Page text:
Today's News

  • Harriman may relax cold medicine laws

    Harriman officials are considering rolling back a 2013 ordinance that prohibited the purchase of pseudoephedrine without a prescription in the city limits.

    Mayor Chris Mason, a longtime proponent of the law that was an attempt to curb methamphetamine labs, now is interested in seeing the city look at dropping it.

    “There has been a drop in what we call home meth labs that use pseudo products,” he said.

  • Reporter's Notebook: Could Leon Houston be home for Christmas?

    The maximum sentence Leon Houston faces for sending a threat via interstate commerce is five years.

    A federal jury found him guilty of the charge last week.

    Houston has already served nearly three years, so U.S. District Court Judge Pamela Reeves could chose to let him out with time served at his sentencing hearing scheduled for Dec. 21.

    If he does get out of jail, there will be some things he won’t be able to do because of the conviction, most notably possessing a firearm.

    Convicted felons are not allowed to do that.

  • OS official wants litterbugs to pay

    Oliver Springs Alderman Omer Cox would like to clean up the town, but he is tired of being the one to do it.

    He told the Board of Mayor and Alderman Thursday during the group’s regular monthly meeting that he had periodically been picking up trash at various locations, and he would like to see the police chief look into purchasing surveillance cameras to catch perpetrators leaving their garbage.

    “I can pick up litter by the truck load,” he said. “If they are going to litter, we should make them pay for it.”

  • False imprisonment, assault charges dropped

    Charges of aggravated assault and false imprisonment have been dismissed against Kelly Vance.

    The 37-year-old Rockwood man was arrested on those charges on May 30.

    According to the court records, the charges were dismissed on Nov. 9 on a motion by the state.

    The alleged victim in the case was Vance’s girlfriend, Kelsey Erickson. Court records said she did not want to prosecute.

    Vance, according to court records, has to pay a $150 attorney appointment fee by Dec. 7. He could face contempt proceedings for not doing so.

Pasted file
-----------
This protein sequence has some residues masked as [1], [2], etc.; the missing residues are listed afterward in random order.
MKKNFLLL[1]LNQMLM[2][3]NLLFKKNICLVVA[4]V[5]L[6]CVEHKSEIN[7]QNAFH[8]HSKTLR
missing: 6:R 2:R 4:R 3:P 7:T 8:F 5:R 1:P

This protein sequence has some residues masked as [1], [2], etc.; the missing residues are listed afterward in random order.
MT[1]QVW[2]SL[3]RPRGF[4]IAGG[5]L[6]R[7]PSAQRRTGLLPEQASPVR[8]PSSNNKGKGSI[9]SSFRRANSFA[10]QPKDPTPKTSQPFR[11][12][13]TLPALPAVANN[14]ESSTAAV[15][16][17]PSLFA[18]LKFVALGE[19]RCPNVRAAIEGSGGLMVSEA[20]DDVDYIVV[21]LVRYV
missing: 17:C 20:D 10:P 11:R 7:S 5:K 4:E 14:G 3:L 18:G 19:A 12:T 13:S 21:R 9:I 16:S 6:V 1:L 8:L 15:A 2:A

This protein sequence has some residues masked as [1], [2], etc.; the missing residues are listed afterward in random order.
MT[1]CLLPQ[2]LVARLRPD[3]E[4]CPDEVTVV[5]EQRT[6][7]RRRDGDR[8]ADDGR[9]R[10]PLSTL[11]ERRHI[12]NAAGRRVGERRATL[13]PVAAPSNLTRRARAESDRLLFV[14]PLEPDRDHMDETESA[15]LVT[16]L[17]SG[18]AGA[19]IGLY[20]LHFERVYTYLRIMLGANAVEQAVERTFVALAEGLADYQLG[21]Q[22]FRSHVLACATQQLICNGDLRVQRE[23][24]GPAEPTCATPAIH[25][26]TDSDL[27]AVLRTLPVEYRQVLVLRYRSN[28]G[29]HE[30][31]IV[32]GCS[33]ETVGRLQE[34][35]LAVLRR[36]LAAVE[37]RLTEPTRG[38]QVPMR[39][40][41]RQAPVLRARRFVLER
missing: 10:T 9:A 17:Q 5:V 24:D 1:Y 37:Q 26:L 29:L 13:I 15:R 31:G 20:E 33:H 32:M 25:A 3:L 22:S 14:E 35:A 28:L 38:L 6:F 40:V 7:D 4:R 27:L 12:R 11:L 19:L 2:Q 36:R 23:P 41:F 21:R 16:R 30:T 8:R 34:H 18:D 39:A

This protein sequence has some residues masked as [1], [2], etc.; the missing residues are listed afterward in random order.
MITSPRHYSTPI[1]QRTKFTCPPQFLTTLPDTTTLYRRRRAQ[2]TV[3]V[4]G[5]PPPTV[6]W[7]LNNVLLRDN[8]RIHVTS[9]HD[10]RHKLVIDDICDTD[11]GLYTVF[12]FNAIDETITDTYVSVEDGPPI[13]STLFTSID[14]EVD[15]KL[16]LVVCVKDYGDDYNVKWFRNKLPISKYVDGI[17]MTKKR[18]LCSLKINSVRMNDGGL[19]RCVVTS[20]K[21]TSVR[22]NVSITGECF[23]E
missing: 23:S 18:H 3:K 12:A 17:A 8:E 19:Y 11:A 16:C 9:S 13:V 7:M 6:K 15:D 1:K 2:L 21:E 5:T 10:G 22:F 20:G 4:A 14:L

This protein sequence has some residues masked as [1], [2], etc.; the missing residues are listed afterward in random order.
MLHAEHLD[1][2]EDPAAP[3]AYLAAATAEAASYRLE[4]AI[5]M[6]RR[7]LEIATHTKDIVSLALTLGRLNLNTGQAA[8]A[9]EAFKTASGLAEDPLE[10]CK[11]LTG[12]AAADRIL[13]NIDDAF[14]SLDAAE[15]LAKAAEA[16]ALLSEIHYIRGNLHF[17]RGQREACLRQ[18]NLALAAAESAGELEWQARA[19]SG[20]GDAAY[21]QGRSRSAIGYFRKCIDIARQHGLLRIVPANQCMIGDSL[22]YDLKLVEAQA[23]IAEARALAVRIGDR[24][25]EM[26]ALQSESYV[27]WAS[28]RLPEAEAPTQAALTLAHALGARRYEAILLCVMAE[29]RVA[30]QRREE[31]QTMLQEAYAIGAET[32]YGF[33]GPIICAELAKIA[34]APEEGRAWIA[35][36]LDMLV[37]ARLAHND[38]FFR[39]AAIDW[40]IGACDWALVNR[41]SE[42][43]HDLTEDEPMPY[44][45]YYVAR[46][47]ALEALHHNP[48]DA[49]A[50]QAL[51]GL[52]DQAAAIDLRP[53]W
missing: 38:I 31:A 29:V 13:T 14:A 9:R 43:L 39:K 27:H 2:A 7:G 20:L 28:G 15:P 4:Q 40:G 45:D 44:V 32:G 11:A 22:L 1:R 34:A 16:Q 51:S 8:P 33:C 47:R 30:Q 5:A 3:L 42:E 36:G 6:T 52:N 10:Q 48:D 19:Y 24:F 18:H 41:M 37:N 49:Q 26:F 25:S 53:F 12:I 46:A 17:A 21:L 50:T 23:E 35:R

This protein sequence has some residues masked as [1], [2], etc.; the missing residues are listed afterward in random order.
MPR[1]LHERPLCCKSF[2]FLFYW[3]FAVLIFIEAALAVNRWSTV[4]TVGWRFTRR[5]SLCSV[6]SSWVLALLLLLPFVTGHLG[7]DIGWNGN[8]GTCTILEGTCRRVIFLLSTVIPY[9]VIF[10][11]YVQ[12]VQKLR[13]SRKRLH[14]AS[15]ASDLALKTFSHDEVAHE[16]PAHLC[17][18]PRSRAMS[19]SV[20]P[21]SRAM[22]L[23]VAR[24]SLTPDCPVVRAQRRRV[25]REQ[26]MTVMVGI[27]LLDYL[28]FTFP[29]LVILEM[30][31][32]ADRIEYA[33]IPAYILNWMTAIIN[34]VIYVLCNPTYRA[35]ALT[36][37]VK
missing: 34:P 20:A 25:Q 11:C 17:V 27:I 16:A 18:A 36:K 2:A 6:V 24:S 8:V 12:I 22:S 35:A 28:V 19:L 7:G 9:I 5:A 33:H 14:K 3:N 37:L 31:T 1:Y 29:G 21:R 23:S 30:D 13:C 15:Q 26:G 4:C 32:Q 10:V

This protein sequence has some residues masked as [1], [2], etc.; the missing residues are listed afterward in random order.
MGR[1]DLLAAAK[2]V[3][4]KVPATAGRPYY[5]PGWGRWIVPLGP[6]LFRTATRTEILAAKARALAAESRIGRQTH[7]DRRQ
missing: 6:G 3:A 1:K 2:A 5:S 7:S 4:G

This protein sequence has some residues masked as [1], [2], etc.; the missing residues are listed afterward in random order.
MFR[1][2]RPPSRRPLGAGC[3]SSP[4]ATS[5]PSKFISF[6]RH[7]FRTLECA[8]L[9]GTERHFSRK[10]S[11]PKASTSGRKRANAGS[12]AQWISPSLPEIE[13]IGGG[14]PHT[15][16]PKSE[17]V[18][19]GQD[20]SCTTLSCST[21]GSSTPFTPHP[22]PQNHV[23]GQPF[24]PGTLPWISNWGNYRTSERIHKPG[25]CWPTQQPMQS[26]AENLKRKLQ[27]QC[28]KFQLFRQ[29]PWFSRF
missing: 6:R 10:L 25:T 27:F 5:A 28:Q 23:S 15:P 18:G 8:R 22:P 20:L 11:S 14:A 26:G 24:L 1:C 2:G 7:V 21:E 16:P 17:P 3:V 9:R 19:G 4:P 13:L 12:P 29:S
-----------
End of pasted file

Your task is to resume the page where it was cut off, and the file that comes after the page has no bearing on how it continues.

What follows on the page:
• No place like Roane for the holidays—Fran’s brings favorite time of year, only once a year

    Fran Caruthers enjoys the holiday season.

    She enjoys it so much that, for the past 17 years, she has opened her own business, Fran’s Tennessee Christmas, in the weeks and months leading to Christmas Day.

    “I just love Christmas,” she said. “This is the most relaxing thing you can do. I get to do what I want.

    “I had a chiropractic clinic that I ran, but it closed down. I got bored, and my kids talked me into opening a Christmas store and it’s gone from there.”

  • Peck Sisters open Christmas concert series on Nov. 29

    The community is welcome to attend a special Christmas concert at 6:30 p.m. Nov. 29 in  Kingston United Methodist Church sanctuary.  

    The Peck Sisters will kick off the first in a series of Christmas concerts.

    The concert will feature Christmas, Advent, and Southern gospel selections along with some congregational hymn singing.  

  • Oliver Springs hit by late tax fallout

    Oliver Springs had a Wednesday morning visitor who sets the nerves of many government officials on edge.

    A representative of the Tennessee Comptroller of the Treasury was at Town Hall to look into what appears to be the borrowing of state street aid funds to pay the town’s bills.

    It was a decision officials said was made while property tax revenues are low — and with the intention of paying it back.

    “We had borrowed money. We have not misappropriated anything,” said Ramona Walker, Oliver Springs finance director.

  • Cities deal with property tax holdup

    Roane Newspapers
    Roane County Commission recently approved a resolution to borrow $1 million between county funds — and it appears Rockwood City Council will be following suit.

    On Monday, the Council will discuss a resolution to use $136,000 in the capital projects fund to pay the city’s bills.

    Both actions can be traced back to low property tax revenues caused by delayed tax notices.



    GOOSE LINDSAY/Roane Newspapers
    What’s a little thing like a downpour when the state title is three wins away? It’s not even an inconvenience to Harriman’s Blue Devils. Head coach Travis Tapp talks with Blue Devil quarterback Joe Pace at a rainy practice on Wednesday. The Blue Devils play at Greenback in Loudon County at 7 p.m. today, Friday, in the TSSAA Class 1A quarterfinals. See more about Friday’s game in sports on page 11A.

  • STILL CLOSED: Landmark into 2nd year of repair work

    Harriman’s historic Temperance Building remains closed to the public despite a number of projects to stabilize it.

    “We did some structural repairs on the building, but there are more that need to be made,” said Harriman Manager Kevin Helms.

    The building was flooded at one point, and some areas still do not have carpet or tile.

    The heat and air unit is not operable, and the plumbing lines were drained so they would not freeze, Helms said.

    The last grant wrapped up some structural projects in the basement of the building.